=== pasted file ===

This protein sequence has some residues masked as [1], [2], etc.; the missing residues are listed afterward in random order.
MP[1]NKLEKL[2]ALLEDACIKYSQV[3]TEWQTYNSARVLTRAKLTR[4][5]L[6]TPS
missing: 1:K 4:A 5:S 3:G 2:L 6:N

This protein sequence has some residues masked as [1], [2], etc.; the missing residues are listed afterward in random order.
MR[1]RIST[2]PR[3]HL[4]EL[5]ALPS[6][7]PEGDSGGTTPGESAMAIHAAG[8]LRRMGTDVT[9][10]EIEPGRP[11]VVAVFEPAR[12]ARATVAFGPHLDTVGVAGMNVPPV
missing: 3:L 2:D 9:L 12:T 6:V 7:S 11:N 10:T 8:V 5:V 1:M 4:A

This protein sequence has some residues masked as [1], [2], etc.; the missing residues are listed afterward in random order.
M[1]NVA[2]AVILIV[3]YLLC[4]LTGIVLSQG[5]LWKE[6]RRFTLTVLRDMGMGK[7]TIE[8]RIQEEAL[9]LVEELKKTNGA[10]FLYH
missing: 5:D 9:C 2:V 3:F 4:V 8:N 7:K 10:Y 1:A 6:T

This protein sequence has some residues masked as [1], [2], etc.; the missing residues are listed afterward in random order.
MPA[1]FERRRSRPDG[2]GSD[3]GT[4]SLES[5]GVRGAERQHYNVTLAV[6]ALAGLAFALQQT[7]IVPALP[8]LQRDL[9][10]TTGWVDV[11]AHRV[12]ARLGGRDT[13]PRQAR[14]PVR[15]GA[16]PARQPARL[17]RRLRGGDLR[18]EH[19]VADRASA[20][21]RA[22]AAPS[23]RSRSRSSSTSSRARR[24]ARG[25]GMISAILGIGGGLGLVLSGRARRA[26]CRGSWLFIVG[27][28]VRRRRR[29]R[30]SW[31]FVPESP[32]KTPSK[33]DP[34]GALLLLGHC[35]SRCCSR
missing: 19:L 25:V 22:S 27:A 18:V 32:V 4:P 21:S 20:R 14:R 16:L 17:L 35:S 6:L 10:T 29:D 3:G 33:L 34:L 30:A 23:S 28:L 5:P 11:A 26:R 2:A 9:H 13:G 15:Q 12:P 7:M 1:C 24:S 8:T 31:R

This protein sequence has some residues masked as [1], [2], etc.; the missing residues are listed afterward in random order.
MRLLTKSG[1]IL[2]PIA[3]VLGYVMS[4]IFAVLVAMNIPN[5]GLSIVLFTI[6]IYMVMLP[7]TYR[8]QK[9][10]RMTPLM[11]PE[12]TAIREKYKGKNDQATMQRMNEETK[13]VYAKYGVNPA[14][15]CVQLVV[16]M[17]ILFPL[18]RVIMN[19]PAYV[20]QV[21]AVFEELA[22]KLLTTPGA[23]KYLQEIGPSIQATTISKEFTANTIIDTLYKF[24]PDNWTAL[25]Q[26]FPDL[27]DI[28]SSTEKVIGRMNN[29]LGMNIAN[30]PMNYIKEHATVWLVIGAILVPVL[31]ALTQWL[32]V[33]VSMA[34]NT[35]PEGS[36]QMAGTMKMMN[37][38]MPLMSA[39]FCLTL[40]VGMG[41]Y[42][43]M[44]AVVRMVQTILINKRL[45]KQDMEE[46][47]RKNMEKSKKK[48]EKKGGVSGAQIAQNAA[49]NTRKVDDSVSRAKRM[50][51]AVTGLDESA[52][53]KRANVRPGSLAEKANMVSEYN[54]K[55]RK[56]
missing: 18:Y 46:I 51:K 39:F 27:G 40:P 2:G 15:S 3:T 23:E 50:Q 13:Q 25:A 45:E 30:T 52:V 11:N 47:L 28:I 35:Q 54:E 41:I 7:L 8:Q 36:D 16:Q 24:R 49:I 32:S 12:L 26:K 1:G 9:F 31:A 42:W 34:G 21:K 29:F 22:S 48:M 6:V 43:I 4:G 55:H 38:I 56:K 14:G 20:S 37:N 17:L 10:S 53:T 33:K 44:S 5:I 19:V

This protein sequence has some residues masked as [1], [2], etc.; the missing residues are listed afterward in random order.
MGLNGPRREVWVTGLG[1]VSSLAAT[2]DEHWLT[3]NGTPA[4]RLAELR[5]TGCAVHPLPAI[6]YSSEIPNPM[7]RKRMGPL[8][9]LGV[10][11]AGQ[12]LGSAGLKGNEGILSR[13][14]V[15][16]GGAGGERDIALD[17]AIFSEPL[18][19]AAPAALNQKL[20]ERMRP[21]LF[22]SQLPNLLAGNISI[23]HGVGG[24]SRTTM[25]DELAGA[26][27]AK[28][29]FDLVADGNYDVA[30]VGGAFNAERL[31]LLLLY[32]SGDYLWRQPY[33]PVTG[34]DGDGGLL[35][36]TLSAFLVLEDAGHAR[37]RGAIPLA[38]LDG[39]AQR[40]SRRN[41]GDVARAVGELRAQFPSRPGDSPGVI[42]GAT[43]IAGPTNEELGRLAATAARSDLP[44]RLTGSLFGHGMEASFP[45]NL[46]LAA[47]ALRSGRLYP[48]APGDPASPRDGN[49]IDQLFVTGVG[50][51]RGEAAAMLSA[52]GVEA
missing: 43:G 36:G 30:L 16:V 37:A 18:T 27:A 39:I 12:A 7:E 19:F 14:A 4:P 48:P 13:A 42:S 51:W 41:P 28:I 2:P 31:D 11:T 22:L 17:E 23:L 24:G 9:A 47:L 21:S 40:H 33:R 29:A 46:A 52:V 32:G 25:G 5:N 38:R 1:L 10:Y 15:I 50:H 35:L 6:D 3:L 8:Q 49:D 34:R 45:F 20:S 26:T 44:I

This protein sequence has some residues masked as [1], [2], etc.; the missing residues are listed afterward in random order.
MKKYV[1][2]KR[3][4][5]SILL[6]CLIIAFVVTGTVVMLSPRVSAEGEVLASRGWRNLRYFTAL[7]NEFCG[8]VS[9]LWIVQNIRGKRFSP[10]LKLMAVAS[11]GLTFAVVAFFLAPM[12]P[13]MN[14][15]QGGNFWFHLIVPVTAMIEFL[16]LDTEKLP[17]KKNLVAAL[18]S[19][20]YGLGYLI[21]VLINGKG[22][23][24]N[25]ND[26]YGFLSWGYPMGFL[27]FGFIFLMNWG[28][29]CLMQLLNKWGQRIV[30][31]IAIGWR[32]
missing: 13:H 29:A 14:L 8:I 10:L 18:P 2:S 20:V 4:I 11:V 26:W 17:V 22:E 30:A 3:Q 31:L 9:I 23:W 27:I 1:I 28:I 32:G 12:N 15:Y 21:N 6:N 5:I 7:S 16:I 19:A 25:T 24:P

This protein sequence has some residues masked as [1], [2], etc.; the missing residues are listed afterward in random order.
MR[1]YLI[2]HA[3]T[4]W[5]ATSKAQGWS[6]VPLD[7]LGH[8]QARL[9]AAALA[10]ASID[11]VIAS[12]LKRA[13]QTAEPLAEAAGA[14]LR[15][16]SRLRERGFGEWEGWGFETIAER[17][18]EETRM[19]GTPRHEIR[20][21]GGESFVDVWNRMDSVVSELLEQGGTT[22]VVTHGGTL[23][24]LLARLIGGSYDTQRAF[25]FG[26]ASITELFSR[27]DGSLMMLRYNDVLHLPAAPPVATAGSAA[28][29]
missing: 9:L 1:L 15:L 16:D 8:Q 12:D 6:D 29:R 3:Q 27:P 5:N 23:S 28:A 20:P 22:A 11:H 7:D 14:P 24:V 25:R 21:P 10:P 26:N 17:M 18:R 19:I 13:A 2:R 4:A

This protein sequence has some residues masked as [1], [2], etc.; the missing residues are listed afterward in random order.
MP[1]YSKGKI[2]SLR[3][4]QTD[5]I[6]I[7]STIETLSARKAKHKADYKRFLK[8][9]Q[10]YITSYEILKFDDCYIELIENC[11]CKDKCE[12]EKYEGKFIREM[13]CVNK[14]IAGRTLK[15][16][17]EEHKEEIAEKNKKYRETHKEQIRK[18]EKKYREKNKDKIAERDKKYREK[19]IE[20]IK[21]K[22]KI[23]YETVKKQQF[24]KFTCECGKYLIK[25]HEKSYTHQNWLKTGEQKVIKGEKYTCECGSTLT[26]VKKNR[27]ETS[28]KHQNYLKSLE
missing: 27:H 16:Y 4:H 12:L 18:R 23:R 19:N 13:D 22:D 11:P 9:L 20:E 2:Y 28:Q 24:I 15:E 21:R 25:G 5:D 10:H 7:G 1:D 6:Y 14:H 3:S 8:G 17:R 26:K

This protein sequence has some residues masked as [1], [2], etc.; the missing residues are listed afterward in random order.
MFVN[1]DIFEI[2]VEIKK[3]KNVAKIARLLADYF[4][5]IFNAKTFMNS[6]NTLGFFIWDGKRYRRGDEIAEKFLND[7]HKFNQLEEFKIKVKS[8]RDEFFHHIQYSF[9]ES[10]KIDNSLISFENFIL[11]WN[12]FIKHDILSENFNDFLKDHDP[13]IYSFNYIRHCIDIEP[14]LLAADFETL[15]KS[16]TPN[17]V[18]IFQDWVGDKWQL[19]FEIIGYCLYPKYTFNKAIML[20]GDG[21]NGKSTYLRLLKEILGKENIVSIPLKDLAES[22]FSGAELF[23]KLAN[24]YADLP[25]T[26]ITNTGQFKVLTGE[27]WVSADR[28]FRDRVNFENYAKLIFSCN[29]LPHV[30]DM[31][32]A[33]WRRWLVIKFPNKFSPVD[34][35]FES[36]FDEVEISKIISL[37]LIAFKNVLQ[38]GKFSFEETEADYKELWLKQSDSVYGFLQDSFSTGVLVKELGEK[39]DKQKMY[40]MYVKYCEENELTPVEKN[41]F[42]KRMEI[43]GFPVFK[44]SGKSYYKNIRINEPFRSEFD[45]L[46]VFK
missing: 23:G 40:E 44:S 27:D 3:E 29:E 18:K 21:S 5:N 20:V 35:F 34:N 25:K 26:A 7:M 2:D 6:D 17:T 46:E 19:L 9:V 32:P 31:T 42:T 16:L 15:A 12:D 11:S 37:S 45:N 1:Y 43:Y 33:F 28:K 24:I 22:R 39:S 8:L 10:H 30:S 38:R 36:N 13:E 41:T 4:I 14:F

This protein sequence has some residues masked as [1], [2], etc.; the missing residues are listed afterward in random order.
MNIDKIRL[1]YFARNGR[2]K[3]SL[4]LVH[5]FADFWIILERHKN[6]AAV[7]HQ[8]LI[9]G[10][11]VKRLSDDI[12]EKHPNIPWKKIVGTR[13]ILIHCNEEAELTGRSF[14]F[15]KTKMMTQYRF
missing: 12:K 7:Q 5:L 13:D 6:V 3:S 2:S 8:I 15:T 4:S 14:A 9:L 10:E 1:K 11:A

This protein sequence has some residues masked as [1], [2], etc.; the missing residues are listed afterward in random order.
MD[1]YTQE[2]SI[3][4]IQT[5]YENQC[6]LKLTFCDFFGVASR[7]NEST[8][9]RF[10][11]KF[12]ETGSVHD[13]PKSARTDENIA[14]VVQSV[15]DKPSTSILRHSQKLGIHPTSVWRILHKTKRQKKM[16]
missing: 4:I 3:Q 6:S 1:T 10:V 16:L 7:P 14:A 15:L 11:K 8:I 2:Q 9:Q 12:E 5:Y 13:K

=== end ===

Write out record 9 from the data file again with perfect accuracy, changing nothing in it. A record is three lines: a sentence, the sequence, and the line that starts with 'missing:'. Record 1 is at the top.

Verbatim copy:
This protein sequence has some residues masked as [1], [2], etc.; the missing residues are listed afterward in random order.
MP[1]YSKGKI[2]SLR[3][4]QTD[5]I[6]I[7]STIETLSARKAKHKADYKRFLK[8][9]Q[10]YITSYEILKFDDCYIELIENC[11]CKDKCE[12]EKYEGKFIREM[13]CVNK[14]IAGRTLK[15][16][17]EEHKEEIAEKNKKYRETHKEQIRK[18]EKKYREKNKDKIAERDKKYREK[19]IE[20]IK[21]K[22]KI[23]YETVKKQQF[24]KFTCECGKYLIK[25]HEKSYTHQNWLKTGEQKVIKGEKYTCECGSTLT[26]VKKNR[27]ETS[28]KHQNYLKSLE
missing: 27:H 16:Y 4:H 12:L 18:R 23:R 19:N 13:D 22:D 11:P 9:L 20:E 2:Y 28:Q 24:I 15:E 21:R 25:G 5:D 10:H 7:G 1:D 6:Y 14:H 3:S 8:G 17:R 26:K